I once heard it said that Jesus’ real ministry was the person he found standing in front of him. Who is that for you today? Rather than trying to do something grand for God, perhaps we need to embrace the obscure instead. To stop trying to be profound or important and instead just be obedient. To quickly and humbly obey when we feel God calling us to engage with another or to cheer and hearten a weary soul. Are you willing to mimic the behavior of Jesus (21–22)?
I spent many an afternoon hopping on the trolley to downtown Pittsburgh to meet my dad for lunch. He worked in credit collections on one of the top floors of a department store building (think Macy’s in Miracle on 34th Street), and I loved all the different floors. There were not only floors with clothing but also floors with a bookstore, pizza restaurant, bakery, diner—you name it. And it seemed my father knew someone on every floor, from the man straightening the tie display in the men’s department to the woman stocking raspberry thumbprint cookies (oh how I miss those!) to the cashier at the bookstore to the myriad coworkers in the cubicles populating his office. We never just had lunch; the lunch hour was always full of walks to say hello to people and ask about their day or their families and for them to gush over how much my dad talked about us to them. And his care for people didn’t stop at coworkers; it also went to the people he talked with on the phone, people who weren’t paying their credit card bills.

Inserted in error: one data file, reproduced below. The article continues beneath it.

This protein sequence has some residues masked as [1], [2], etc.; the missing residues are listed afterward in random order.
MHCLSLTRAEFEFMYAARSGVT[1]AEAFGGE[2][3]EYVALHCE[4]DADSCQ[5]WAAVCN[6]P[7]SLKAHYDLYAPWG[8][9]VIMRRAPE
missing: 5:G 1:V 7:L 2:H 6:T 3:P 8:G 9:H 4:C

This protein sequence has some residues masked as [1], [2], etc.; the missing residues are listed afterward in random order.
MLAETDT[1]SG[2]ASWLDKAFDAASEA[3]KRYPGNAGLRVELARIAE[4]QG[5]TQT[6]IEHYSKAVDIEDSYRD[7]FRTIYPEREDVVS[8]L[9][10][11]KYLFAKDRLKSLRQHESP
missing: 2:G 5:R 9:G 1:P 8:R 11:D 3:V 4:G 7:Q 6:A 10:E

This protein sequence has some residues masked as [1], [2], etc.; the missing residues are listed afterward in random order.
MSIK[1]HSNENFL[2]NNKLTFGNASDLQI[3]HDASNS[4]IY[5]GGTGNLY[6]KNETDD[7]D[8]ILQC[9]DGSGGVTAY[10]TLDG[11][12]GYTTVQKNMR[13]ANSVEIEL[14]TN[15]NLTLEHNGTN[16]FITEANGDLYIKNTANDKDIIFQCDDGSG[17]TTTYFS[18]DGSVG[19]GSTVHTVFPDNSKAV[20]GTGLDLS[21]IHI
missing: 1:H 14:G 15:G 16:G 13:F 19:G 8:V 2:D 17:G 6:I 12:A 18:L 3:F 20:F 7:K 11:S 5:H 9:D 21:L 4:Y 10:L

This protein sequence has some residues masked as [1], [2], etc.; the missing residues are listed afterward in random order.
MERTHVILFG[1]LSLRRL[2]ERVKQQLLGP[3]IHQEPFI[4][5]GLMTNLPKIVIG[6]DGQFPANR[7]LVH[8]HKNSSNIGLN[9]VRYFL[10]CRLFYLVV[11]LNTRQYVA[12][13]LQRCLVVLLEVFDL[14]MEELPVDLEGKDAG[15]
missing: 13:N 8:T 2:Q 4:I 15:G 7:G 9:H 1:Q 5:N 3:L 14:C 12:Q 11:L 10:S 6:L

Have you ever worked in a call center or known someone who did? It is NOT an easy job. And calling someone to discuss their defaulting on their bills could be particularly stressful. But my father, who was once a top life insurance salesman in Pennsylvania but took this more steady job to ensure the bills were paid for his two children, saw this credit collections job as a ministry. He knew the stress of financial hardship, and he also knew the temptation, the siren’s call, of credit cards and how easily you could get in over your head and not know how to get yourself out. So he took time with each person on the other end of the line, and his 100 percent quality scores proved it. He was proud of those scores. I will admit that my father had Italian braggadocio in him sometimes. He didn’t mind sharing his accomplishments, especially when asked. To me, it’s more enthusiasm; there’s nothing wrong with enjoying your accomplishments. There’s balance.